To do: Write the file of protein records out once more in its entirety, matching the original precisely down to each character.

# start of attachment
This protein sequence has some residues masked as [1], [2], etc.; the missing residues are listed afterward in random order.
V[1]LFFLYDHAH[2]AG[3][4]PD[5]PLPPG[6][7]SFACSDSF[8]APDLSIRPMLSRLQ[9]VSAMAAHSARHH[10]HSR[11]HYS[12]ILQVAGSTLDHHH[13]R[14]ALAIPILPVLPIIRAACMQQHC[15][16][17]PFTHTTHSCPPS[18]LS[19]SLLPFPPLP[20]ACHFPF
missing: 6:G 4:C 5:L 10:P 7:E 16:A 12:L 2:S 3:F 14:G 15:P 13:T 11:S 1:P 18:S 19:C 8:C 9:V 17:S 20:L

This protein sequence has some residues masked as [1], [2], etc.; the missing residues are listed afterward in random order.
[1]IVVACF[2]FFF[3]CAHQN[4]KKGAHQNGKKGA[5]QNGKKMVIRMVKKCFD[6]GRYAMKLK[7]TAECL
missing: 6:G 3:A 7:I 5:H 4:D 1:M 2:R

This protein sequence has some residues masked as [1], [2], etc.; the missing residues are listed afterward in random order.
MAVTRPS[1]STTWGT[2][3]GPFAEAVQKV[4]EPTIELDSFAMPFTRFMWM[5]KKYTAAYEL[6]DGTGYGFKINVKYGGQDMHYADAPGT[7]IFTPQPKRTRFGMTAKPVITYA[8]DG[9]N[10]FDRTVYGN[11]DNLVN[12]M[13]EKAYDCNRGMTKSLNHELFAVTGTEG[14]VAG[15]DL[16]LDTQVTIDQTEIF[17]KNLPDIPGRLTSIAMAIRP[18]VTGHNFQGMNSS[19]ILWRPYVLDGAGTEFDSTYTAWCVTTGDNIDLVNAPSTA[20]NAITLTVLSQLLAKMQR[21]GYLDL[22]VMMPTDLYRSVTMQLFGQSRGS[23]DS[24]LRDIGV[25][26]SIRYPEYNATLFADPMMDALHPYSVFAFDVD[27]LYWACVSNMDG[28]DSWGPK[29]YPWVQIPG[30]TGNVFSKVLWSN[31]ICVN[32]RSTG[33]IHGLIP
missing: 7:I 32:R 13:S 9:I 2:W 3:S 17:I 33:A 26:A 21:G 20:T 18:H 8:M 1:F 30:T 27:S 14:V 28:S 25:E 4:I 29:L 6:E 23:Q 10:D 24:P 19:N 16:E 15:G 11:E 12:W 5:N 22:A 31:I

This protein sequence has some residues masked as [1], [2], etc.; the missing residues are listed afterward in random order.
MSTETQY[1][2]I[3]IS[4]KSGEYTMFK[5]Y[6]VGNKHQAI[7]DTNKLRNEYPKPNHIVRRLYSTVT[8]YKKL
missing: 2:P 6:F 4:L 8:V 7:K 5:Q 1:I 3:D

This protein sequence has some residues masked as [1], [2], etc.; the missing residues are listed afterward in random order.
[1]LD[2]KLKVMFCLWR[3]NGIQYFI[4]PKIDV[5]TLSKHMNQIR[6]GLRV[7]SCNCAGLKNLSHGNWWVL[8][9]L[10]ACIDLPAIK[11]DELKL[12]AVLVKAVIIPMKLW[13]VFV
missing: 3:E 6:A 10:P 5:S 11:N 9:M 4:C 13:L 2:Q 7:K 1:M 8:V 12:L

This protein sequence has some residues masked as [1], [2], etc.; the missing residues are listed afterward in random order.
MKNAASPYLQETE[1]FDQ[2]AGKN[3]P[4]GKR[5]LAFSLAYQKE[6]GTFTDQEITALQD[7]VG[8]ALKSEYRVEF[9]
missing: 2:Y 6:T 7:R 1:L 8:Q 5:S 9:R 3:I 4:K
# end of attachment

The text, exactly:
This protein sequence has some residues masked as [1], [2], etc.; the missing residues are listed afterward in random order.
V[1]LFFLYDHAH[2]AG[3][4]PD[5]PLPPG[6][7]SFACSDSF[8]APDLSIRPMLSRLQ[9]VSAMAAHSARHH[10]HSR[11]HYS[12]ILQVAGSTLDHHH[13]R[14]ALAIPILPVLPIIRAACMQQHC[15][16][17]PFTHTTHSCPPS[18]LS[19]SLLPFPPLP[20]ACHFPF
missing: 6:G 4:C 5:L 10:P 7:E 16:A 12:L 2:S 3:F 14:G 15:P 13:T 11:S 1:P 18:S 19:C 8:C 9:V 17:S 20:L

This protein sequence has some residues masked as [1], [2], etc.; the missing residues are listed afterward in random order.
[1]IVVACF[2]FFF[3]CAHQN[4]KKGAHQNGKKGA[5]QNGKKMVIRMVKKCFD[6]GRYAMKLK[7]TAECL
missing: 6:G 3:A 7:I 5:H 4:D 1:M 2:R

This protein sequence has some residues masked as [1], [2], etc.; the missing residues are listed afterward in random order.
MAVTRPS[1]STTWGT[2][3]GPFAEAVQKV[4]EPTIELDSFAMPFTRFMWM[5]KKYTAAYEL[6]DGTGYGFKINVKYGGQDMHYADAPGT[7]IFTPQPKRTRFGMTAKPVITYA[8]DG[9]N[10]FDRTVYGN[11]DNLVN[12]M[13]EKAYDCNRGMTKSLNHELFAVTGTEG[14]VAG[15]DL[16]LDTQVTIDQTEIF[17]KNLPDIPGRLTSIAMAIRP[18]VTGHNFQGMNSS[19]ILWRPYVLDGAGTEFDSTYTAWCVTTGDNIDLVNAPSTA[20]NAITLTVLSQLLAKMQR[21]GYLDL[22]VMMPTDLYRSVTMQLFGQSRGS[23]DS[24]LRDIGV[25][26]SIRYPEYNATLFADPMMDALHPYSVFAFDVD[27]LYWACVSNMDG[28]DSWGPK[29]YPWVQIPG[30]TGNVFSKVLWSN[31]ICVN[32]RSTG[33]IHGLIP
missing: 7:I 32:R 13:S 9:I 2:W 3:S 17:I 33:A 26:A 21:G 20:T 18:H 8:M 1:F 30:T 27:S 14:V 28:S 25:E 4:I 29:L 6:E 23:Q 10:D 24:P 19:N 16:E 15:G 11:E 12:W 5:N 22:A 31:I

This protein sequence has some residues masked as [1], [2], etc.; the missing residues are listed afterward in random order.
MSTETQY[1][2]I[3]IS[4]KSGEYTMFK[5]Y[6]VGNKHQAI[7]DTNKLRNEYPKPNHIVRRLYSTVT[8]YKKL
missing: 2:P 6:F 4:L 8:V 7:K 5:Q 1:I 3:D

This protein sequence has some residues masked as [1], [2], etc.; the missing residues are listed afterward in random order.
[1]LD[2]KLKVMFCLWR[3]NGIQYFI[4]PKIDV[5]TLSKHMNQIR[6]GLRV[7]SCNCAGLKNLSHGNWWVL[8][9]L[10]ACIDLPAIK[11]DELKL[12]AVLVKAVIIPMKLW[13]VFV
missing: 3:E 6:A 10:P 5:S 11:N 9:M 4:C 13:L 2:Q 7:K 1:M 8:V 12:L

This protein sequence has some residues masked as [1], [2], etc.; the missing residues are listed afterward in random order.
MKNAASPYLQETE[1]FDQ[2]AGKN[3]P[4]GKR[5]LAFSLAYQKE[6]GTFTDQEITALQD[7]VG[8]ALKSEYRVEF[9]
missing: 2:Y 6:T 7:R 1:L 8:Q 5:S 9:R 3:I 4:K